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Need for Speed: Hot Pursuit 2

Need for Speed: Hot Pursuit 2
Need for Speed: Hot Pursuit 2

SystemWindows 95/98
CD-ROM1

Electronic Arts

Windows 95/98

0  14633  12568  9

Release Date: 10/21/2002
Manufacturer: Electronic Arts
 
Need for Speed: Hot Pursuit 2 (also known as NFS6, NFS: HP2, and Hot Pursuit 2) is a 2002 racing video game, serving as the debut Need for Speed (NFS) title from EA Black Box, and the first Need for Speed for the sixth generation of consoles as well as the last of the Classic Era Need for Speed Games. In 2003, the game was awarded Console Racing Game of the Year at the 6th Annual Interactive Achievement Awards.

Hot Pursuit 2 draws primarily from the gameplay and style of Need for Speed III: Hot Pursuit; its emphasis was on evading the police and over-the-top tracks featuring lengthy shortcuts.

As with the game's predecessor, the player also has the option to play as a police officer trying to arrest speeders. To do so the player rams the speeding vehicle multiple times to disable it. The player must turn on their lights and sirens while in pursuit, and they automatically turn off after arresting the suspect. Police can call for a road block, spike strips, and request help from a helicopter to assist in chasing the target vehicle. At the end, the player is awarded for the cars busted. In the PlayStation 2 version this mode is called You're the Cop mode while in the PC, Gamecube and Xbox versions it's Be the Cop mode.

Races take place in four environments which differ in atmosphere, with a handful of tracks per environment. The different tracks in an environment are formed by different roads being connected or separated by road blocks. A fictional tropical island, reminiscent of Hawaii, is the most varied environment; the track traverses a city, volcano, waterfall, beach, forest, and two villages. The coastal forest environment, reminiscent of the Washington coast, sometimes has foggy weather, but this does not effectively limit visibility during races. The Mediterranean coast and so-called Alpine environments are more homogeneous, with little variation except the occasional short cut. Compared to the original Hot Pursuit, which features weather and day/night variation independent of track, and widely varying environments from snowy mountains over cities to desert, Hot Pursuit 2 tracks have significantly less variation.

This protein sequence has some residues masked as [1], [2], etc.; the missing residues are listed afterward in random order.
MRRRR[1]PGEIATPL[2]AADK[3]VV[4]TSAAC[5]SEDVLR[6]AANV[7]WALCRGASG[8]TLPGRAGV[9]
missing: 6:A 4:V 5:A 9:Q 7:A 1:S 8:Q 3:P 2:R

Hot Pursuit 2 is also the first in the series to lack an in-car view that was available in preceding Need for Speed titles. There is only a "driver's perspective" view available, without a visible dashboard. There is one race however on the PlayStation 2 version, with a Ferrari, in which the player drives with this in-car view.

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